Cats depend on their noses for a variety of things; to sniff their food, sniff out danger, identify human and furry family members and even to find a mate. Female cats in heat release a sexual pheremone that males can smell from a distances. When your cat rubs his/her body against you, he/she is marking you with his/her scent and also picking up your scent at the same time.

Sense of Sight

In the day time your cat's generally vision is quiet poor and somewhat blurred. Cat’s are master hunters thanks to their keen sense of sight, they can detect even the slightest movements.Your cat’s achilles heal is that they can easily miss something that is right under their nose- literally, cats have a blind spot underneath their chin.

Cats eyes have a tapetum lucidum, which is a reflective layer behind the retina that sends light that passes through the retina back into their eyes, this reflective layer improves their ability to see extremely well in dim light, however contrary to popular beliefs they can not see well in complete darkness.

Sense of Hearing

Sense of hearing plays a very important role in cat anatomy. Cats hear better than dogs and can hear many sounds that humans don’t hear. They can hear 100,000 Hz, which is considered in the ultrasonic range. Our cats perk up their ears and run to the door when visitors come way before the visitor rings the doorbell, we call them our personal alarm cats.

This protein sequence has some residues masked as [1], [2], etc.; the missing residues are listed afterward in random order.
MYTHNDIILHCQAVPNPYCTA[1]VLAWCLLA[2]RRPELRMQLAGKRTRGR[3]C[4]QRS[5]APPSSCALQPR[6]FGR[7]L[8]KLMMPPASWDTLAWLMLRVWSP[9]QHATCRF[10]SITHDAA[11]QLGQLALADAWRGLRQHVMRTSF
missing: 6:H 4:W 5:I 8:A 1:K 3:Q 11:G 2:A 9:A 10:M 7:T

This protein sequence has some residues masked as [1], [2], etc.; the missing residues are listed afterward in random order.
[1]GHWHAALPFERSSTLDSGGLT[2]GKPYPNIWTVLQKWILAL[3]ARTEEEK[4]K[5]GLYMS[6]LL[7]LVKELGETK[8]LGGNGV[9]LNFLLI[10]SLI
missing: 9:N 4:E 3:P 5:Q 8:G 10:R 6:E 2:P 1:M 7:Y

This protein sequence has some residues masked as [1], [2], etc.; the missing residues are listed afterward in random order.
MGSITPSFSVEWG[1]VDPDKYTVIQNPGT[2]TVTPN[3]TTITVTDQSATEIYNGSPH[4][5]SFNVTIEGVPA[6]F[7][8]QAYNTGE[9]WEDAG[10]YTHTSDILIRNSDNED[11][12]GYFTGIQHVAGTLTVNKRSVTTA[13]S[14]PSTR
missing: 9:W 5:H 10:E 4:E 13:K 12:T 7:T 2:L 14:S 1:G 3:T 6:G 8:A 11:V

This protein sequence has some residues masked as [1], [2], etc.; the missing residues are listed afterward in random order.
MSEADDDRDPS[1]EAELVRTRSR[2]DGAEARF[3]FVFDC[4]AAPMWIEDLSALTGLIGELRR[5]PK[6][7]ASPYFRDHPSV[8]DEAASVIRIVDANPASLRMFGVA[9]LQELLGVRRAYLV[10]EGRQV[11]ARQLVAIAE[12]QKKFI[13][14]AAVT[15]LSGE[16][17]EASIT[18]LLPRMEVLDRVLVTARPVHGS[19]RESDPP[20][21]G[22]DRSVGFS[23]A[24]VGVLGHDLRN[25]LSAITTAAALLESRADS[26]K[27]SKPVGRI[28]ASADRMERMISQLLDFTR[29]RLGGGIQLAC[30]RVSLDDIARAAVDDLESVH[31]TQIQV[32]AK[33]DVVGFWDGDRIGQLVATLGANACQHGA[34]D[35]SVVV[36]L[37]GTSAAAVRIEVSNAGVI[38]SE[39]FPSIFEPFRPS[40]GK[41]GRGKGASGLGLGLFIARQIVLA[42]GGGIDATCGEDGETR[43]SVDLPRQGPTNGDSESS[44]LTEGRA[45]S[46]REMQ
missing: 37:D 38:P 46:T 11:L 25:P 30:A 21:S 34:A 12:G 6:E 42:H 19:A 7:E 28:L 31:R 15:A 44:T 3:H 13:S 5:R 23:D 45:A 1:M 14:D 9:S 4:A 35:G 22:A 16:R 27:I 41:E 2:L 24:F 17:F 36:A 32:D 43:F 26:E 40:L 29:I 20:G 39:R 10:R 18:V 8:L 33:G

Humans can only hear in the 20,000 Hz range. Cats can hear sounds at very low and high frequencies. They mainly use their excellent sense of hearing to hunt and find prey.

Cat Eyes

Cat Anatomy: Eyes, Nose, Ears

Cat Eyes

Iridescent cells located in the back of the eye reflects light, and is also referred to as “eyeshine.” It is what allows cats to see so well at night. They can even see ultraviolet light, which is not visible to the human’s naked eye. Scientists believe that cats are colorblind.

Another interesting fact about cat eyes is that cats have a third eyelid, which they have partial vision through. This third eyelid protects their eyes from injury, such as when they are fighting, hunting or navigating through thick vegetation.

Cat Noses

The cat anatomy of the nose is meant to minimize injuries to the area because of its strong design.

Cats secrete odors as a means of communication, and they are also very territorial. Their nose allows them to find food and identify territories.

Cat Ears

There are 32 muscles in a cat’s ears, which make them able to have directional hearing. They can face one direction and point the ears in a different direction. Cats can move each ear independently because of the number of muscles.

The angle your cat’s ears are in can be a clue to what mood your cat is in. Flatten ears usually mean that your cat is anxious or frighten, when your cat turns their ears back it usually means your cat is annoyed and becoming defensive, completely flattening their ears straight back usually means your cat is preparing for a fight, so they pull back their ears to protect them, straight erect ears usually means a sound has caught your cat's attention and when your cat's ears are erected forward and a little outward it usually means that you have a happy kitty.